In the 80-90% percentages there are a number of important provisions regarding national representation, power sharing, security assurance. In the 10-20% percentages of no agreement, there are several elements that can be extremely important for the future progress of these negotiations. Most important, from a government perspective, are the guarantees that the Taliban reintegration process will take place as established. Because there are a number of realities in the field and lessons learned, in recent years, which are raising skepticism upon an overly optimistic vision of this post-agreement phase:

- The Taliban are already controlling 50-60% of the national territory, the biggest part since 2001. In other words, they are on fire and they know it. Indeed, most of the cities and the urban population are in the governmental areas, but communication, spaces in between and freedom of movement are all belonging to Taliban.

- so far, Taliban negotiators’ answers to the basic problems of functioning and defining the state have not been clear, although they agreed on the principles. It is going to be an Islamic state, according to what both sides seem to have agreed, but will it be a republic or an emirate (following Qatar's model, for example)? There will be elections, as agreed by both parts. But what kind of elections? The Taliban have contested the last three rounds of elections under international monitoring, and the presence of observers has only convinced them that foreign actors have interfered. Women will be protected, both parties seem to have agreed. But how, continuing to allow them to participate in an early education process that brought millions of Afghan girls and women, for the first time, in schools, that have allowed their representation in government, administration and parliament, or bringing them back to a safe place, say the Taliban, the four walls of their family's house that will give them what the Afghan tradition says they have to offer?

Even withdrawing, more haste, less speed

This urgent withdrawal, mostly needed by electoral reasons, rather than solving the situation in Afghanistan, could affect process’s quality and its accomplishment accordingly with the provisions stipulated in the agreement.

As for this latter point, a broader explanation should be offered. Generally, for an agreement to be materialized, especially given Afghanistan’s issue complexity and the lack of trust between the sides, it is necessary to be based not only on a well- written text, but also on a number of preconditions, whose implementation depends on the whole process, including a military truce between the sides, with very clear delimitation in terms of the the controlled territories and the necessary verification measures.

 Therefore, the negotiations should have been preceded by a ceasefire between the Taliban group and government forces, to prove that the both parts are genuinely interested in a discussion process that would end with an agreement.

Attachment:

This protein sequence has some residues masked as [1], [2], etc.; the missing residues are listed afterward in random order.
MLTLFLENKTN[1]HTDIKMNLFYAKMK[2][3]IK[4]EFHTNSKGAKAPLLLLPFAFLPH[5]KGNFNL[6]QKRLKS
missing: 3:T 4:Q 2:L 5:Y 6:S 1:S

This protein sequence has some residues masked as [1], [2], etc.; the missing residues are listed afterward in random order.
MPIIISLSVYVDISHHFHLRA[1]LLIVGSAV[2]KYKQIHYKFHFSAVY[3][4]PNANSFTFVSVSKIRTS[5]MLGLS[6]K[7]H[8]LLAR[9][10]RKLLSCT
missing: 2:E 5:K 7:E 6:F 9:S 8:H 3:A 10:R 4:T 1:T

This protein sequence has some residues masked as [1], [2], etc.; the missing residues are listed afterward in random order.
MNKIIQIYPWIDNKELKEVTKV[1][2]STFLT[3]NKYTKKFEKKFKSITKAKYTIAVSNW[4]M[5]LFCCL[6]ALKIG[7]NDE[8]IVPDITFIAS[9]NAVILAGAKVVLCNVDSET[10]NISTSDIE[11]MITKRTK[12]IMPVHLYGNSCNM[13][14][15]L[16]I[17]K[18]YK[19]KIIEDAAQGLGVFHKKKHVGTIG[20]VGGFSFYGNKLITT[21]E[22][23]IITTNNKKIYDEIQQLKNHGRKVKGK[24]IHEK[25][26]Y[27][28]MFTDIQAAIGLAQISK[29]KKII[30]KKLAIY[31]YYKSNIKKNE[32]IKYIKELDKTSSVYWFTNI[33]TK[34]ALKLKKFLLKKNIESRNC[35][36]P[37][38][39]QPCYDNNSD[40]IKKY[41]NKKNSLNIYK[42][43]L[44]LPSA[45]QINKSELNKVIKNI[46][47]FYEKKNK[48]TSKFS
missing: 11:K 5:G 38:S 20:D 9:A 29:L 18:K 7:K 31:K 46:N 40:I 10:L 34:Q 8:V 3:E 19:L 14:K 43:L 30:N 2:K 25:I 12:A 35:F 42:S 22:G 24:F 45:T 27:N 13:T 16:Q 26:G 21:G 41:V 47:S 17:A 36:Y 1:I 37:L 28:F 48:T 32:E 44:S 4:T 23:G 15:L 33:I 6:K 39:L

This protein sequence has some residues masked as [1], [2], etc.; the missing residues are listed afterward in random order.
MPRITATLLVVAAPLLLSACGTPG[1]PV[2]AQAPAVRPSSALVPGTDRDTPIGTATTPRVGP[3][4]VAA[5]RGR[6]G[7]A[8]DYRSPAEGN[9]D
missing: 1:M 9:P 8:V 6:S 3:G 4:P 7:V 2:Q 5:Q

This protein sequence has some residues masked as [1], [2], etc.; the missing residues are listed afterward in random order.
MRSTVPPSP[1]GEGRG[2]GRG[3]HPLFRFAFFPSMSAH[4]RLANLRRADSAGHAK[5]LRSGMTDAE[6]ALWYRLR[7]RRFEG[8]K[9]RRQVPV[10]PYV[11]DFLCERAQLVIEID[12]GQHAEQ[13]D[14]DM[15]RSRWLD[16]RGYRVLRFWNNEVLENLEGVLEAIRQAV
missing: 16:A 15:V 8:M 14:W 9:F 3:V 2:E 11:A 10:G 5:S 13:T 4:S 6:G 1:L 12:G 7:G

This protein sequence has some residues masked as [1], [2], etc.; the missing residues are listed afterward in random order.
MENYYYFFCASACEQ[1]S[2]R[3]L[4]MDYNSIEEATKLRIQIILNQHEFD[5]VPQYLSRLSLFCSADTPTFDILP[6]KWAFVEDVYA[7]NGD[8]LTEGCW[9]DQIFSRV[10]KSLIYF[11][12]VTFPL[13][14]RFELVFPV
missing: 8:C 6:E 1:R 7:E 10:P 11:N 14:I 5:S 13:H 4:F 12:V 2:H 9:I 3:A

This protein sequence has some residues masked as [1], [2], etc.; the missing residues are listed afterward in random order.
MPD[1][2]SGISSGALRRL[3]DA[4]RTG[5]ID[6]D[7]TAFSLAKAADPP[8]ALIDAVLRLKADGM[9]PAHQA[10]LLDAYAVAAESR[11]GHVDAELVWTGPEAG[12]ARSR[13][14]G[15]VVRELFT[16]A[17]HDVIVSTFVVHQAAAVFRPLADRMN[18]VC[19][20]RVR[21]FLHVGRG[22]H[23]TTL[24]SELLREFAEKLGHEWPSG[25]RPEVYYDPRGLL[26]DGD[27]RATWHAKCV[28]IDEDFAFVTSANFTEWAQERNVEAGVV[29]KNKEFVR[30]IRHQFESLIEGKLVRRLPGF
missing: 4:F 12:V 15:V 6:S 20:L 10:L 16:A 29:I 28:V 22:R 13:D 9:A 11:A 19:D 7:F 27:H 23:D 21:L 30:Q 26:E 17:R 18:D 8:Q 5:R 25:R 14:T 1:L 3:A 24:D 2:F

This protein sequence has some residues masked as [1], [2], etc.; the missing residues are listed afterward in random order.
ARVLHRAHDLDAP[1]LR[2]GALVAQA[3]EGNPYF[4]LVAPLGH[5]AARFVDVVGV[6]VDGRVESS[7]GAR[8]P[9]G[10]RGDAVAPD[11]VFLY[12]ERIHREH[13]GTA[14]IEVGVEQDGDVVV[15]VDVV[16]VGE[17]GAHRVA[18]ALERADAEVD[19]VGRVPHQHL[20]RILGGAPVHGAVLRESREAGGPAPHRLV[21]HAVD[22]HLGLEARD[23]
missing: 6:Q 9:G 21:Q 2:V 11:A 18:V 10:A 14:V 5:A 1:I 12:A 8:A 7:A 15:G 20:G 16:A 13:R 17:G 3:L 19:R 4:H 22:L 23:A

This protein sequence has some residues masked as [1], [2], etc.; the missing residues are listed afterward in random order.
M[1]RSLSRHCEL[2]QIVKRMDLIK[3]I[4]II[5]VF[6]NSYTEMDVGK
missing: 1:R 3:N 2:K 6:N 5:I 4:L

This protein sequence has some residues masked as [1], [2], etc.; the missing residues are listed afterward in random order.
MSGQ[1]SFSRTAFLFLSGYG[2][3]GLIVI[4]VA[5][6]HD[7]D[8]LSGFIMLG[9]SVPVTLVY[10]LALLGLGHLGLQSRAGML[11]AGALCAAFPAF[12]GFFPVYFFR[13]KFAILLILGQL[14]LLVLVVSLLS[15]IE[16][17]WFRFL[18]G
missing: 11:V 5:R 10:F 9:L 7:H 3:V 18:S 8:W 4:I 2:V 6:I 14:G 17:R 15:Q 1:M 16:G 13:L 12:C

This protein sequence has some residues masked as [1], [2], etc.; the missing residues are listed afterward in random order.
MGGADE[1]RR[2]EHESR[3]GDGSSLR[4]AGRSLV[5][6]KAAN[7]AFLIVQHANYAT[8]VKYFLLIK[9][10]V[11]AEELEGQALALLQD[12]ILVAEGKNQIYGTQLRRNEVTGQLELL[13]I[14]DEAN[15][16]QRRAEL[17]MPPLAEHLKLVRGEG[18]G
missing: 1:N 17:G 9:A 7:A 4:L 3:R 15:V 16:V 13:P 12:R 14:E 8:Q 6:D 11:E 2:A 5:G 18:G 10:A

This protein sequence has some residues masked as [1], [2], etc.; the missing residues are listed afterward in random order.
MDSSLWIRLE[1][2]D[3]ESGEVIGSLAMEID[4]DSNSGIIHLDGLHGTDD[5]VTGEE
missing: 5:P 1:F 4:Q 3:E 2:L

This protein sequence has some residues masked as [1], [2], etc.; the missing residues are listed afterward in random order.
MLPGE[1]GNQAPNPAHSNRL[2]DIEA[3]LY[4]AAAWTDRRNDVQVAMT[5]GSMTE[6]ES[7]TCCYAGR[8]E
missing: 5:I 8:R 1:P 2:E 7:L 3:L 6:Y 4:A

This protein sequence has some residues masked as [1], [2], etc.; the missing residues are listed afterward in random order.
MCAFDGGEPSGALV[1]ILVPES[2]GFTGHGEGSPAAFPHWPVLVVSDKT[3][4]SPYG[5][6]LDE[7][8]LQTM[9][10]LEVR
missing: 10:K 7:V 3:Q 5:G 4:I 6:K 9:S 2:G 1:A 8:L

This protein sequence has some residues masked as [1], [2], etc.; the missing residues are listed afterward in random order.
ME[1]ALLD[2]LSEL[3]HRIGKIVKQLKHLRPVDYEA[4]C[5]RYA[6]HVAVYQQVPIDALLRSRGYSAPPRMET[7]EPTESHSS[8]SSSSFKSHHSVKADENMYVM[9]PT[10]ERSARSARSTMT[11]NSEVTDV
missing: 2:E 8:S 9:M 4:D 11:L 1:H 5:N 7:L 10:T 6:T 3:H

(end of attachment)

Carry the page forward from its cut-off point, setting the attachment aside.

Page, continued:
The announcement of Taliban's spring-summer offensive, as well as the latest attacks in Kabul, are, in fact, proving that the Taliban are trying to use the force situation on the field to position themselves in an advantageous position at the negotiation table.

It also shows that the process takes place in a chaotic environment, difficult to control by the current US and NATO forces in Afghanistan, but that will be even more difficult to control it when this force is smaller.

But it is not only the Taliban who are trying to use the negotiation process in their own interests. The pro-government forces, especially President Ashraf Ghani, are accused by the Afghan opposition of using the public consultation process initiated in talks with the Taliban, with a series of procedural steps starting with local, regional, to national representation, as an electoral promotion framework for the elections to take place in September 28, 2019.

Also, this urgency to have a document that would allow part some US forces to get back to their bases will invert these steps. Indeed, the draft agreement will be important, it will be presented as an important victory for the American diplomacy and, implicitly, the president, but its implementation, lacking the necessary training elements, will depend on the chance of ad-hoc developments that, given Afghanistan’s situation, cannot but be regarded as negative

It is not a conclusion, but a perspective that…

… instead of a military armistice, followed by a discussion on how to distribute the power, ended with an agreement to involve also an international body, maybe UN, to monitor its implementation, the drama to be played, most likely, in September, will have, firstly, a script written by two authors, then the actors will be free to say whatever they want.

Afterwards, one of them may decide that he wants a solo at the end of the show.

Translated by Andreea Soare